Wednesday, July 31, 2013


Last week, I got a new cell phone. I didn't really want a new phone. I was actually quite happy with the one I had for the past three years, mostly because it did what I needed it to do, and I knew how to use it! Unfortunately, it decided to die on me. My theory is that it's a conspiracy between Verizon and the cell phone companies: the battery kept draining as it spent every night for about a week trying to upload some update that it was apparently too antiquated to accept, and this was how they forced me to upgrade! (I'm mostly joking here, because I don't really buy into conspiracy theories, however it really seems a bit too convenient for those companies, don't you think?) Anyway, I found a phone that is quite similar to the one I already had, although I went with a Samsung instead of an LG because it had a larger screen and it takes video. Not that I have shot any video yet, but you know, just in case, and also my phone before the one that just died took video so I did sort of wonder why I lost that feature when I upgraded to the QWERTY keyboard.

Now, here's the main reason I told you the background story. Since I had a new phone, this meant that I needed to get a new phone cover, which was a tougher decision than picking out the actual phone. (How's that for a first-world problem?) On my old phone, I had a black case with pink flowers and butterflies that I loved. However, my sister-in-law, Jill, recently got the same cover, which meant that it was high time for me to try something new. (And Jill, if you're reading this, know that I love you, but still, we need to have different cell phone covers!)

I was surprised by my inability to make a simple decision regarding a cell phone cover. An eBay search yielded tons of results for my phone, which I narrowed down to a handful: a blue-green floral design, turquoise with white polka dots, a rhinestone covered owl, a bright green background with a brown owl perched on a branch, splattered paint, purple with a white butterfly, and purple bling which had rhinestones on the entire thing. This was as far as I got the first night after picking up my new phone, and I actually lost sleep over this, if you can believe that. It shouldn't have been such a big deal, but after having the same case for three years, and knowing that I will have this one for that long, too (unless they get me with some whacked-out conspiracy), I felt it had to really reflect who I am. (If you read my post yesterday, you know that this has been on my mind lately.)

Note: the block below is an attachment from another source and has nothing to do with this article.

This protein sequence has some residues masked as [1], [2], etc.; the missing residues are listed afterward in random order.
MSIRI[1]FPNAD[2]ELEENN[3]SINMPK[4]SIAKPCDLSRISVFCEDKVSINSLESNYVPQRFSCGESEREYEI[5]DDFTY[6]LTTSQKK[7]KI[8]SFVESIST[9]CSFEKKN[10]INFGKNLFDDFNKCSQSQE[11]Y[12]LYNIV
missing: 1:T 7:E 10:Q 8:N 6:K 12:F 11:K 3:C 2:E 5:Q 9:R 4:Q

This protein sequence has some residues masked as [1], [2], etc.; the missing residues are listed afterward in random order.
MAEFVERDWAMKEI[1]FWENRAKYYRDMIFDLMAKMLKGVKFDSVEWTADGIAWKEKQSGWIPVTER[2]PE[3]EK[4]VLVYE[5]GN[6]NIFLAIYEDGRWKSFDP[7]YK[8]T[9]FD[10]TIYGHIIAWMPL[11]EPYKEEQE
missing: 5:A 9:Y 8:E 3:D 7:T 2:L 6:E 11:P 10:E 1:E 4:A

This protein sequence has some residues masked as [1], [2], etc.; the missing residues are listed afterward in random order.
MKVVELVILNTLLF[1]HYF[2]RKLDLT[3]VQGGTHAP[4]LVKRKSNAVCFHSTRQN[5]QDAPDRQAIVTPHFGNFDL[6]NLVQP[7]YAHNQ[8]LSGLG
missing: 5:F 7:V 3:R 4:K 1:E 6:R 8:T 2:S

By the next day, I was able to knock a few off the list of possibilities. I had decided that I liked purple and butterflies but just not that particular design. The flowers were too generic. Turquoise with polka dots was cutesy but kind of blah, not really me. The bejeweled owl was rather ostentatious, completely over-the-top wild, which I decided might translate as "crazy" in the event that people are judging me by my phone cover, and I assume that they are -- otherwise this was a huge waste of brain power! The purple bling was pretty fabulous, but ultimately I decided it was ridiculously impractical considering how often I drop my phone, not to mention the fact that I was worried people would think I was ultra-girly and high maintenance. I like pretty things and I like being feminine, but that's not all there is to me, so it didn't seem deep enough. (I know, I'm way, way over-thinking this!) That left the green owl cover and the paint splattered cover, which I needed another night to sleep on.

This was a tricky one. I liked the owl because I like birds lately, plus it was a fun, graphic design. It was simple but fun. And I loved the bright green. (If you've been reading my recent posts related to Puerto Rico, I am sure you understand.) Plus, I felt that this would suggest to people that I lean toward environmental friendliness, you know, being green, both with the literal color and the animal imagery.

Ultimately, I chose the paint splattered cover, which I felt was ideal for my self expression. It has lots of bright COLORS! It showcases my fun and kooky side (hopefully without making me appear crazy), and it obviously lets everyone know that I am into artsy crafty things. All good stuff. I may also have been slightly influenced by this year's MOPS theme, "A Beautiful Mess," which I have currently been planning for. This made me somewhat concerned that people would think I was messy, disorganized, or something along those lines. Then, I realized that I am a mess, and it's okay. Personally, I would love it if everyone thought I had it all together, but I figured this was a fun risk to take with showcasing my silly, sloppy side instead of choosing the safer owl motif. (I do really love to try new things and have fun, but I am often held back by my own fears.) And here I thought that I was totally over-thinking this and making it so much more important than it really was, when, in fact, I learned a bit about myself during the decision making process. Hooray for self-expression that leads to self-understanding, a perfect theme for the "Summer of Meg!"

{It's a perfect fit for me}

Tuesday, July 30, 2013

Mommy's Got Mad Skills!

Lately, I have been annoyed by the feeling of being boxed in by everyone else and their perception of who I am. When I vocalized this during the Puerto Rico trip, my sister-in-law, Jill, asked me, "Do you even know who you are any more?" She raised a good point! Who I am got kind of lost when I became a mom, and perhaps, became even more muddled when I switched from being a working mom to being a stay-at-home mom. So (in my mind at least), I have dubbed this the "Summer of Meg!" and I have been trying to take advantage of opportunities to try new things whenever they happen to be presented to me.